Learn more about pollinators. Get some guidebooks and learn to recognize the pollinators in your neighborhood. An excellent source for pollinators and the plants which attract them by region (selected by entering your zip code) is found at pollinator.org  (select “planting guides”).   Denver zip codes fall within the “Great Plains-Palouse Dry Steppe Province” for which the guide is not yet available.  Other regional guides including parts of Colorado are available, and would serve as helpful guides until our own regional guide is published.

Hopefully, these ideas from the Pollinator Partnership and the North American Pollinator Protection Campaign will assist you in making your garden more pollinator-friendly.  Do so, and we all benefit.

by Mary Beth Cooper, Denver County Master Gardener

One Less Ash Tree for Emerald Ash Borers

yellow tree leaves
When I planted a white ash tree about 10 years ago, I never dreamed I’d be chopping it down while it was still healthy. But I did just that earlier this season and took the loppers to the tree while it was sending out new leaves.

I decided to take action now instead of waiting for the Emerald Ash Borer (EAB) to take it out one day in the future.

It wasn’t an easy decision. I liked this tree a lot, especially in the fall when the leaves turned a brilliant yellow. But it’s only a matter of time before the dreaded EAB makes its way into my landscape and forces my hand.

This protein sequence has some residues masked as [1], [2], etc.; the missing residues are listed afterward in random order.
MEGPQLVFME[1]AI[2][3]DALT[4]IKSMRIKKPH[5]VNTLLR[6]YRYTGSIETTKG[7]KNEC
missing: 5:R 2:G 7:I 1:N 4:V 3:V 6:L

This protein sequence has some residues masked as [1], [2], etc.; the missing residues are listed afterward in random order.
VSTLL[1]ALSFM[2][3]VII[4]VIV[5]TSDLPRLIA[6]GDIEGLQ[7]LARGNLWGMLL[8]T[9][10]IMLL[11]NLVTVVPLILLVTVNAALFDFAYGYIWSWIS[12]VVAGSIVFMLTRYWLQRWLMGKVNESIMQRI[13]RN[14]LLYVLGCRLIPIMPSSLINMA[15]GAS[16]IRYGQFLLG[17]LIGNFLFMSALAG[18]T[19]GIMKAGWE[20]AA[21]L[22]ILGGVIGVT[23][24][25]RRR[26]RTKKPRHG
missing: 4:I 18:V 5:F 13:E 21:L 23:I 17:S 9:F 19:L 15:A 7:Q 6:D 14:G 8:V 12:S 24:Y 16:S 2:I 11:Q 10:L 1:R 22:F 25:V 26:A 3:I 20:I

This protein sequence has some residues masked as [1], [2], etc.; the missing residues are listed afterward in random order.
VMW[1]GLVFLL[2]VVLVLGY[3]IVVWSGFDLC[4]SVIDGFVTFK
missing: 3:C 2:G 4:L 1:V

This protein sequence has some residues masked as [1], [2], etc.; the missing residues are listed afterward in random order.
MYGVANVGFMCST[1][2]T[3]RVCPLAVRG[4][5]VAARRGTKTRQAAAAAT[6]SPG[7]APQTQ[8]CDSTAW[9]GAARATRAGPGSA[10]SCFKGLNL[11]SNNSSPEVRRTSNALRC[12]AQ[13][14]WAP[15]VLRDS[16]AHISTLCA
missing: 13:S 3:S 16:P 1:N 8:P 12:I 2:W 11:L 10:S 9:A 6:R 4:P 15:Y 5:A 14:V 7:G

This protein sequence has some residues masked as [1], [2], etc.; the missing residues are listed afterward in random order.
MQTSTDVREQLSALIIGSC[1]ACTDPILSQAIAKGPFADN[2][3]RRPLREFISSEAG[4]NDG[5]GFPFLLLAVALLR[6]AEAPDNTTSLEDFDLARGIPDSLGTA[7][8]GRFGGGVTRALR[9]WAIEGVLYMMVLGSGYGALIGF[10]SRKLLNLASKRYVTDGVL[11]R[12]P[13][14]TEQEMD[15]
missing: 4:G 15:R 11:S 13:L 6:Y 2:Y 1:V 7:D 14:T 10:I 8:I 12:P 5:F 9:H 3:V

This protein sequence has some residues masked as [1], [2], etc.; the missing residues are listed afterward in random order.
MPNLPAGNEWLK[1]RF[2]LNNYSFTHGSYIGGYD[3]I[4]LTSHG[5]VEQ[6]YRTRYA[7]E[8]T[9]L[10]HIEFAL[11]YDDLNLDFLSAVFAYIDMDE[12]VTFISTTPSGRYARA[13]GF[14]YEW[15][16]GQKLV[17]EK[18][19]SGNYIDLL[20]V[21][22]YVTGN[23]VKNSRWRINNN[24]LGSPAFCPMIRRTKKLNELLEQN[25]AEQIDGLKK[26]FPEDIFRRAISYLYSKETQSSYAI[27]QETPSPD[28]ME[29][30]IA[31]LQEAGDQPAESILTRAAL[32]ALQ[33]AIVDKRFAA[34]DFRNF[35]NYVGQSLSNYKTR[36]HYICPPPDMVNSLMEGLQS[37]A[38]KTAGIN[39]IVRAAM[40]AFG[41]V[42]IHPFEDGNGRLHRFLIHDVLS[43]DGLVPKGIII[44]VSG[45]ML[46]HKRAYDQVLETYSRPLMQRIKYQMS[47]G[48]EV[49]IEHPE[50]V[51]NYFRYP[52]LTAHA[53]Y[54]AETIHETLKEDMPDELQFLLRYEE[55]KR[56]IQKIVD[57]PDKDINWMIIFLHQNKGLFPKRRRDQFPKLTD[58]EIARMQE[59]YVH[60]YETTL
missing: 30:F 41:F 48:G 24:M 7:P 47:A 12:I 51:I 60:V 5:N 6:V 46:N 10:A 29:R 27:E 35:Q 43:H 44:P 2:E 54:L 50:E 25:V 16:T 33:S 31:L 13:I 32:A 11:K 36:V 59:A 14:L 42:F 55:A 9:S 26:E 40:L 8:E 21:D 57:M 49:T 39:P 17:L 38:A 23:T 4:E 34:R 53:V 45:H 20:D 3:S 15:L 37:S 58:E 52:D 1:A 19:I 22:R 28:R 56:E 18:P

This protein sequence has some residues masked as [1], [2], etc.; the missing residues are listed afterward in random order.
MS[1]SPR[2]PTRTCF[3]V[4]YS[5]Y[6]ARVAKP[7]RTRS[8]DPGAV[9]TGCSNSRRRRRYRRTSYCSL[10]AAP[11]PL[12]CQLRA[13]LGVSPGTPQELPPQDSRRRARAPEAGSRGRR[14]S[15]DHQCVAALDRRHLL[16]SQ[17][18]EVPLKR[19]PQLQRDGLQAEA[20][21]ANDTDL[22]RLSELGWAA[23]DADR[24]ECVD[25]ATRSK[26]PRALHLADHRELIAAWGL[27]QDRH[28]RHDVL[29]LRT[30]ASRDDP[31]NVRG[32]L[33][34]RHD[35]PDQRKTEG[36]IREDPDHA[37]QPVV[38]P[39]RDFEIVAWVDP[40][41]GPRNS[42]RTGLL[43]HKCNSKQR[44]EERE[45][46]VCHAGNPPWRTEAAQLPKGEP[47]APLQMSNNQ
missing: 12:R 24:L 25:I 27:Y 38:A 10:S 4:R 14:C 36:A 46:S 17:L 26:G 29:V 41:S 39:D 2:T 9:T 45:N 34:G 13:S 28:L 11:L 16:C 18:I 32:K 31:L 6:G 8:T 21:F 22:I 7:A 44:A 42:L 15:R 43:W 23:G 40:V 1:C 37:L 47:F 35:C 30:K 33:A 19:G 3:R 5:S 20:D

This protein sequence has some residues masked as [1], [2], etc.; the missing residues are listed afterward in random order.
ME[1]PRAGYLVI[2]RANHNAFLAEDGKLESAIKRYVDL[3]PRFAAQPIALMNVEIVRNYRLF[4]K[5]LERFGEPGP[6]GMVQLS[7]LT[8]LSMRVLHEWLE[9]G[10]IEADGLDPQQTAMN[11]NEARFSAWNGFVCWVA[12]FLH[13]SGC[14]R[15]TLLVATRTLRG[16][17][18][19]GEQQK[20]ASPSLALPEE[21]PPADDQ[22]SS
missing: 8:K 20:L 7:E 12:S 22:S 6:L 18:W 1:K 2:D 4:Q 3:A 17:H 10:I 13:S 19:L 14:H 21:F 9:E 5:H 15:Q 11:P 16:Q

The tiny Emerald Ash Borer has already caused the death or decline of tens of millions of ash trees in at least 20 states and now it’s in Colorado.

I chose to remove the tree this season to avoid my limited options in the future. Like other ash-tree owners, I’d have to decide whether to budget for the expense of treating a taller tree with insecticides every one or two years to prevent EAB damage or wait for the borers to kill the tree slowly and then hire someone to remove it for me.

Now that this ash tree is gone, I can take my time and find another kind of tree to replace it.

Then I’ll be able to focus my preventive efforts on the much larger ash that shades most of the front yard. That tree is more valuable and will be worth the cost of treating it, once the time comes.

Right now, home owners and urban foresters in and around Boulder are trying to make the same kinds of decisions. They’re deciding whether to treat their trees with insecticides — while weighing the costs with the environmental hazards; measuring the effectiveness with ease of application.